A bayesian wouldn't interpret a confidence interval in such a way - they would interpret a credible interval in that way. Bayesians don't use confidence intervals.
It has been too many years to be sure but the way I remember the professor drawing the distinction was that baysians would say that a 95% Ci there was a certain probability that the true effect level lay in the CI. And frequentist had an entirely different interpretation of what the 95% CI neant (one far less intuitively obvious to me),
But as I said it has been many years. The one thing I do remember was the professor stressing strong substantive differences between the baysian members in the department and the frequentist on this issue
"Very few theories have been abandoned because they were found to be invalid on the basis of empirical evidence...." Spanos, 1995
A bayesian wouldn't interpret a confidence interval in such a way - they would interpret a credible interval in that way. Bayesians don't use confidence intervals.
I don't have emotions and sometimes that makes me very sad.
Hi all, thanks for the discussion. Let me add some more comments.
I agree that I cannot reject the null hypothesis _at the 0.050 level_ (or whatever level I test at). I wouldn’t dispute that at all. But, that’s not really what I’m saying when I say “there’s at least a 50% chance that population A is greater than population B.” I don’t see p-values even entering into it when sample “a” has a greater mean than sample “b”. That fact by itself seems, to me, to lead to being able to say “it’s more likely than not that A is greater than B.”
I see two similar, but very distinct questions. Or, perhaps, two different claims.
Perhaps it would help to talk in terms of a one-sided t-test. If A is greater than B, then the p-value for the one-sided t-test can only be <0.5. It can never be >0.5, or even exactly equal to it.
Does that bring clarity, or more confusion?
The problem with that intepretation (that is your original comment not the one you just added) is that you are assuming the effect size (the difference between A and B) exists in the population rather than just the sample. Instead the result you found could have been due just to sampling error and not in the real population. At its heart that is what the null is testing, does the effect size that I found in my sample actually exist in the population (or one more extreme I believe). If you had the population you could make the statement you did and not even need a statistical test. But you don't. and thus nearly any statement you make about the effect size is uncertain.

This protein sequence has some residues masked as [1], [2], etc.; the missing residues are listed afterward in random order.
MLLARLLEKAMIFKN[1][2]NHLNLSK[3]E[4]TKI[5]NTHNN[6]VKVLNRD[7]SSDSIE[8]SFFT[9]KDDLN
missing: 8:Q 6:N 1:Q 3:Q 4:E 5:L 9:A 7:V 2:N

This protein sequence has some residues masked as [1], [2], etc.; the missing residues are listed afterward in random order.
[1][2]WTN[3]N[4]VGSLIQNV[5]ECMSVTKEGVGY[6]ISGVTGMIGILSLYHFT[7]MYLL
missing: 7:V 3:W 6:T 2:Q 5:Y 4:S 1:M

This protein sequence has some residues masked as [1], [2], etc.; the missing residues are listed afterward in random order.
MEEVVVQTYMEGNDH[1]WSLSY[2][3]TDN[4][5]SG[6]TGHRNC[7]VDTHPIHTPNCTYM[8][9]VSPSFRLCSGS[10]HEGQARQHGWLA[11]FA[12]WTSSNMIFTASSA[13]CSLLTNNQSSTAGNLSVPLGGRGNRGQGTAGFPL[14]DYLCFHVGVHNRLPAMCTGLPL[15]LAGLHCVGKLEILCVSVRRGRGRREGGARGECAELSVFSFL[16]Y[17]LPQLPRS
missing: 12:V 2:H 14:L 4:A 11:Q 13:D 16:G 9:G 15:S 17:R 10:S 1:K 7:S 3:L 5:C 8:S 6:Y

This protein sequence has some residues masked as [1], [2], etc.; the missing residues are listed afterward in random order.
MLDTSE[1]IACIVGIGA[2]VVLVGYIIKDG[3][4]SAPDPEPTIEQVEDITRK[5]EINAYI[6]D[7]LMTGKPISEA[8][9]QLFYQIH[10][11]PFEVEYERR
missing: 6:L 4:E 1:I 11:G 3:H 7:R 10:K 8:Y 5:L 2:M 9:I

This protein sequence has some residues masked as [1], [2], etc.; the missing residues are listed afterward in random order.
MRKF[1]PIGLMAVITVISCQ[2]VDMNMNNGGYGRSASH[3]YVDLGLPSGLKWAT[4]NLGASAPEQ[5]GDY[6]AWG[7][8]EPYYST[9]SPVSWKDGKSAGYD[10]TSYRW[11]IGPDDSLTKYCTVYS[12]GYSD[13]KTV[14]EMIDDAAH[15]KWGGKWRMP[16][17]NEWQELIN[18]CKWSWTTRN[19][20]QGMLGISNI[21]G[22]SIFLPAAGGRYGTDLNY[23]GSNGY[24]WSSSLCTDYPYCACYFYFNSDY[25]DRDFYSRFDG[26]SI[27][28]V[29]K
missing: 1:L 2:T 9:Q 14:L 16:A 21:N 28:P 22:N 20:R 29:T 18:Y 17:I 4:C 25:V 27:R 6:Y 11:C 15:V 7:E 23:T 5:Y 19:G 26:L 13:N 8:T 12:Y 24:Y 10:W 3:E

I don't think this is changed by whether you use a one or two tailed test. It is the nature of statistical tests.
Last edited by noetsi; 06-30-2015 at 08:46 AM.
"Very few theories have been abandoned because they were found to be invalid on the basis of empirical evidence...." Spanos, 1995
That seems like a misinterpretation. It's entirely possible that you get a significant hypothesis test and the "true" effect size is *much* smaller than the observed effect size. Really if you're testing against a null hypothesis of a 0 effect size then just from the result of the hypothesis test all you can really say is if you have evidence that a non-zero effect size actually exists. Your best guess at the true effect size is what you observe in the sample but there is nothing saying that the effect size in the population needs to be what you saw in the sample *or greater*.
I don't have emotions and sometimes that makes me very sad.
The way that the p value was explained to me was what was the probability of getting a result at least as extreme as you got if the null is true. But I am sure now that was wrong
"Very few theories have been abandoned because they were found to be invalid on the basis of empirical evidence...." Spanos, 1995
I don't have emotions and sometimes that makes me very sad.
noetsi (06-30-2015)
Ah that is an important difference. I always thought it meant an effect size as extreme not a test statistic.
"Very few theories have been abandoned because they were found to be invalid on the basis of empirical evidence...." Spanos, 1995
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